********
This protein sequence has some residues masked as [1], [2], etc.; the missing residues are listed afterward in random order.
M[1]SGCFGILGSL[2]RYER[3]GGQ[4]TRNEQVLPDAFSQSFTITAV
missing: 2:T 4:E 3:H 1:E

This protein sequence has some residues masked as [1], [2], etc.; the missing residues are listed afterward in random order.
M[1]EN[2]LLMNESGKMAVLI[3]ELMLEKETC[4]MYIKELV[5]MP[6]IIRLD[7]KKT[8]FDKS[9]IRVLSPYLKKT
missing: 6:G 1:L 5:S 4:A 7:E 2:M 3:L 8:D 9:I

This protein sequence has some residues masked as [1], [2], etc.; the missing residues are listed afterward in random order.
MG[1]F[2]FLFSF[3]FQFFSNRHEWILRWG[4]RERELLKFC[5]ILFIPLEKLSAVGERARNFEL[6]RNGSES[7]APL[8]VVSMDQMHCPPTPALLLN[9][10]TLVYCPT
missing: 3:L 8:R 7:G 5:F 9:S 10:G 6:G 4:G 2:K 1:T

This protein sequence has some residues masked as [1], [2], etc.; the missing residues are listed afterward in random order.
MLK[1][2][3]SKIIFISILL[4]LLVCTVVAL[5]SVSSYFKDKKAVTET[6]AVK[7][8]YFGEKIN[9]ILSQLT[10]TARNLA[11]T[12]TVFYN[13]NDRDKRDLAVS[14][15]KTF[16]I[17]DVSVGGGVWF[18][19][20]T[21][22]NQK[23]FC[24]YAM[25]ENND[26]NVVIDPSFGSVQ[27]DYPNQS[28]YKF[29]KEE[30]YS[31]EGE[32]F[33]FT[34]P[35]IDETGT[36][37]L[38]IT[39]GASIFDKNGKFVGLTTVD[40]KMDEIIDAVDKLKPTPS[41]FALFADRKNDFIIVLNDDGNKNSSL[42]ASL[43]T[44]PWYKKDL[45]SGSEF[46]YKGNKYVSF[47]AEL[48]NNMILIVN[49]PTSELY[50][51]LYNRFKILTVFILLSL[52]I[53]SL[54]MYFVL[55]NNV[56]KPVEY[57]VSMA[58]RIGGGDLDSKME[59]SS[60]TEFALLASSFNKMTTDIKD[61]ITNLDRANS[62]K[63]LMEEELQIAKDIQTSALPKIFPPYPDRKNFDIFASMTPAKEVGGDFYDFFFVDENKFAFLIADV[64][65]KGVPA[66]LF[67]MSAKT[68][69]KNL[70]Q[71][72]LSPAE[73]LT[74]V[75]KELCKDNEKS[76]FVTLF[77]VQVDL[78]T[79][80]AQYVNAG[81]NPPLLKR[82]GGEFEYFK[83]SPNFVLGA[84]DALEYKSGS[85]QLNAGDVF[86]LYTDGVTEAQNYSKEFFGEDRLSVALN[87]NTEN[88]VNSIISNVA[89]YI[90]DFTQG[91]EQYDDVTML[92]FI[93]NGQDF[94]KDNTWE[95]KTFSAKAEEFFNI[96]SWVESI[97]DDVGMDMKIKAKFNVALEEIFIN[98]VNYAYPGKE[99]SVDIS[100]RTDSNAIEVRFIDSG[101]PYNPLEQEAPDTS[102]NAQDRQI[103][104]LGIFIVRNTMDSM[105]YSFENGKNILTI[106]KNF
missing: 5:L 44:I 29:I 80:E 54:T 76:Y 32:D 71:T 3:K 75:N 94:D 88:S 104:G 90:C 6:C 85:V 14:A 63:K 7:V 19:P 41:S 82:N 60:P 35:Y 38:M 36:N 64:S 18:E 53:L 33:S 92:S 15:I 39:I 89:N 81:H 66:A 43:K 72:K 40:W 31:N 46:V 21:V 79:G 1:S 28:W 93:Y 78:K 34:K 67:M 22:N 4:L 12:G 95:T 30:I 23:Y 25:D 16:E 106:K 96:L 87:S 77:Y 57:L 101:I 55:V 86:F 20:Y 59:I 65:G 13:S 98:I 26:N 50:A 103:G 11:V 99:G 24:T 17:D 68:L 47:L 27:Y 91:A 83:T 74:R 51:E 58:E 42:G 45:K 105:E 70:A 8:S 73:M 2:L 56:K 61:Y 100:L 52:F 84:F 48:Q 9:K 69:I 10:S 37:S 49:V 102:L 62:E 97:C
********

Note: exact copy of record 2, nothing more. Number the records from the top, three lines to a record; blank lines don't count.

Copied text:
This protein sequence has some residues masked as [1], [2], etc.; the missing residues are listed afterward in random order.
M[1]EN[2]LLMNESGKMAVLI[3]ELMLEKETC[4]MYIKELV[5]MP[6]IIRLD[7]KKT[8]FDKS[9]IRVLSPYLKKT
missing: 6:G 1:L 5:S 4:A 7:E 2:M 3:L 8:D 9:I